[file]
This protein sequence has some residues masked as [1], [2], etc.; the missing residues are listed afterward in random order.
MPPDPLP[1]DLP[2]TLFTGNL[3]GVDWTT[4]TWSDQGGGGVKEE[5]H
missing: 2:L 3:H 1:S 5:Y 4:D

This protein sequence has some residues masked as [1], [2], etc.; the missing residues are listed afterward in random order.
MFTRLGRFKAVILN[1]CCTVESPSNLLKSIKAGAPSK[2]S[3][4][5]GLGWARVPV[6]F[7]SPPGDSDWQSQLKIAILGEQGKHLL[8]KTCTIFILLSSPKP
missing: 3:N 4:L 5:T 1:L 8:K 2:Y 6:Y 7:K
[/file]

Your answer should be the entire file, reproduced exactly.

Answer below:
This protein sequence has some residues masked as [1], [2], etc.; the missing residues are listed afterward in random order.
MPPDPLP[1]DLP[2]TLFTGNL[3]GVDWTT[4]TWSDQGGGGVKEE[5]H
missing: 2:L 3:H 1:S 5:Y 4:D

This protein sequence has some residues masked as [1], [2], etc.; the missing residues are listed afterward in random order.
MFTRLGRFKAVILN[1]CCTVESPSNLLKSIKAGAPSK[2]S[3][4][5]GLGWARVPV[6]F[7]SPPGDSDWQSQLKIAILGEQGKHLL[8]KTCTIFILLSSPKP
missing: 3:N 4:L 5:T 1:L 8:K 2:Y 6:Y 7:K